SANTA CRUZ, Bolivia, Sept 12 (Reuters) - Bolivia was split in two by protests and roadblocks on Friday, a day after eight people died in clashes between opponents and supporters of leftist President Evo Morales.
The president and the governor of Tarija, home to most of the country’s huge natural gas reserves, agreed to meet on Friday for talks to end four days of confrontation that have injured dozens of people.
But three other rebel governors who oppose Morales’ socialist reforms rejected the idea of talks and blamed the president for the violence and the chaos in Bolivia’s natural gas industry, the country’s biggest source of income.
Bolivia, the poorest country in South America, and the United States expelled each other’s ambassadors on Thursday after Morales accused the U.S. of backing protests against him.
The rightist governors in eastern Bolivia have rebelled against the popular president, demanding autonomy and rejecting his plans to overhaul the constitution and break up ranches to give land to poor Indians.
Vice President Alvaro Garcia declared 24 hours of national mourning for the eight deaths in the Amazonian region of Pando. Most of the dead were pro-Morales farmers who the government said were killed by people associated with opposition politicians.
“We demand these coup mongers change their attitude, obey the law and obey democracy,” Garcia said late on Thursday.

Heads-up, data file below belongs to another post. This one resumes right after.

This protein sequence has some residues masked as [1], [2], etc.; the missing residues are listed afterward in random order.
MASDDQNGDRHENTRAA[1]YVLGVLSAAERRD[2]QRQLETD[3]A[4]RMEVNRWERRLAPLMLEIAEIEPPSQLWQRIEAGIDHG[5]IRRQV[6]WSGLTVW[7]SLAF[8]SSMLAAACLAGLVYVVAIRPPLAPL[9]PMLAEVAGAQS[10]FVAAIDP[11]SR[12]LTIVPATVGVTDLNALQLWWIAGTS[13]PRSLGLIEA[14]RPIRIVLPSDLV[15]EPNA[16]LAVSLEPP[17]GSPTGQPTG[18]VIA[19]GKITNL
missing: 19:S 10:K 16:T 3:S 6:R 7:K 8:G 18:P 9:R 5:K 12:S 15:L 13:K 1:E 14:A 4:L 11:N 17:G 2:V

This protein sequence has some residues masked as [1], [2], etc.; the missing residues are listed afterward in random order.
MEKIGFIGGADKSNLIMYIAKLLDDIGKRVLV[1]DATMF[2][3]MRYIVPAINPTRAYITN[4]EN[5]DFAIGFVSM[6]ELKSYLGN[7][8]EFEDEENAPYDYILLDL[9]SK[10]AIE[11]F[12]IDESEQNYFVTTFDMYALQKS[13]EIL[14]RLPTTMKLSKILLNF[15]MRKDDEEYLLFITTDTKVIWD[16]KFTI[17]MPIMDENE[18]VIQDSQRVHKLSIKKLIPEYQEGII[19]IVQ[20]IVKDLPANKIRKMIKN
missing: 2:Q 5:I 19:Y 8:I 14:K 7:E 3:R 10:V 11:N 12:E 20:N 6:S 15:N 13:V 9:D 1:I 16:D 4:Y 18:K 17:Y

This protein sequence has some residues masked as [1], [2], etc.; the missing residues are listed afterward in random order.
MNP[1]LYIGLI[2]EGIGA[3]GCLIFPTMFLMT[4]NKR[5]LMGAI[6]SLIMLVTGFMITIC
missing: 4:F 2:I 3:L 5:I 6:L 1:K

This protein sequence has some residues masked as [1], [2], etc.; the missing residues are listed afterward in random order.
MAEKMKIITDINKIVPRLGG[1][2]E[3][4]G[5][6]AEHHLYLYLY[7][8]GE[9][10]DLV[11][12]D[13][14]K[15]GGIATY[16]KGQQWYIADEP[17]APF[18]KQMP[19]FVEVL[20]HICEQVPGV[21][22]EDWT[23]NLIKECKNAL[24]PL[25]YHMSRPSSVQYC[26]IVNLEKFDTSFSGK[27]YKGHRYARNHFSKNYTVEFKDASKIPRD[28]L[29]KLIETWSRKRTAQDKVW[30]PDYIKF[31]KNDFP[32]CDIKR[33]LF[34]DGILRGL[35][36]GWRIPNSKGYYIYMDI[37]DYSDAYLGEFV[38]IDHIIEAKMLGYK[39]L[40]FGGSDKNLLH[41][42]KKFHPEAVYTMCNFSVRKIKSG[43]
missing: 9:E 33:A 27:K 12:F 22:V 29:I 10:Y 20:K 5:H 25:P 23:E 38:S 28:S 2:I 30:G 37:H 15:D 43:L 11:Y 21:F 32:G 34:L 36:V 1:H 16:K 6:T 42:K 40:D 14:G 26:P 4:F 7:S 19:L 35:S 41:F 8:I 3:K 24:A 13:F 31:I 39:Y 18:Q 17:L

Garcia said the government would guarantee energy and food for all Bolivians despite roadblocks that have complicated transportation in the eastern part of the country.
Neighbors of impoverished Bolivia expressed concern that opposition groups were trying to topple Morales, who survived a recall election in August with an overwhelming 67 percent support.
Morales is Bolivia’s first president of indigenous descent and has pledged a socialist transformation. The strongest opposition comes from the wealthy eastern part of the country, run by elites who are mostly of European descent.
Venezuela President Chavez said he would go to any lengths to defend Morales, implying military action, and threw out the United States ambassador in Caracas in sympathy with Bolivia.
Argentina and Brazil said they would not tolerate any attempts to overthrow Bolivia’s government and offered to broker talks between the two sides.
But Bolivian newspapers reported on Friday that Morales asked neighbors not to send delegations yet, while he worked to resolve the situation internally.
Although the government has sent troops to protect natural gas pipelines and pumping stations, police and soldiers have largely stayed off the streets in Santa Cruz because they were a target for protesters.
Sabotage to valves and pipelines forced Bolivia to temporarily shut off natural gas exports to Brazil on Thursday, and exports to Argentina continued cut on Friday.
Opposition groups have taken over government buildings in Santa Cruz, the biggest city in the east and an anti-Morales stronghold. (Writing by Fiona Ortiz; Editing by David Storey)